The Ozark Patrol circuit is a two-band shortwave receiver, using only three NPN transistors in its circuit. It employs a reflexed regenerative detector to maximize gain from its simple design, followed by a two-transistor audio amp. It is capable of operating from a simple wire antenna.

Its not that I am looking for another regenerative receiver to build.
I have built a few and made them available .... and gave away a bunch of them.
http://www.learnmorsecode.com/regen/00regen.html
I've heard France and Cuba on $6 home brewed radios.

The WALFORD ROCKWELL REGEN TRF is quite an oddball circuit compared to
the rest I have found on the internet.
It uses four BS170 MOSFETs which I just learned was nearly the same as 2N7000 MOSFETS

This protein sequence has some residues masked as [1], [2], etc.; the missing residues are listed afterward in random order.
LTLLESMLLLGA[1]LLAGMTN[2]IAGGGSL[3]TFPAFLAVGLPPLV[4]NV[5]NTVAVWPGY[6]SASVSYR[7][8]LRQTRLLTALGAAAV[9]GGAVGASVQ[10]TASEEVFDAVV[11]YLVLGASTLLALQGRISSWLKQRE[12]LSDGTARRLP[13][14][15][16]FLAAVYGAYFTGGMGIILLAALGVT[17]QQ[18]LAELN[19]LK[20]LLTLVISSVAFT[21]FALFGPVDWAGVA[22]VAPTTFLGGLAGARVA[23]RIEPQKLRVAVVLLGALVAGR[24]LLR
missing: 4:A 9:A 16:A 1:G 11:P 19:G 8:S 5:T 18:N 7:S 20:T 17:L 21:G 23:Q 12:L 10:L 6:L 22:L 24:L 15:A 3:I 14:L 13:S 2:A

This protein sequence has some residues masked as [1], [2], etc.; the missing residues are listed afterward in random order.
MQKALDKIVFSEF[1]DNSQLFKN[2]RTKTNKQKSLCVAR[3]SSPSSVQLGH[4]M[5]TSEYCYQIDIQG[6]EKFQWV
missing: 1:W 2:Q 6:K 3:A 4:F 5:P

.....which I am more accustomed to using as on / off switching... not RF and audio amplification.


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 Post subject: Re: WALFORDS REGEN TRF
PostPosted: Nov Mon 27, 2017 4:07 am 
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Joined: Jan Thu 01, 1970 1:00 am
Posts: 25688
Location: SoCal, 91387
Here's my 3 tube Regen; works terrific.


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 Post subject: Re: WALFORDS REGEN TRF
PostPosted: Nov Mon 27, 2017 4:13 am 
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When I first read the title of your thread I went "Huh?? Regen TRF???"

You are quite correct. There are regen receivers and there are TRF receivers, although perhaps he is using TRF to distinguish it from a superhet.

As I mentioned, I use the Ozark receiver as a test bed to build different front ends.

All of my receivers use ferrite rod antenna coils with no external antenna or ground and their performance is comparable to my best handheld portable commercial receivers using their built in whips.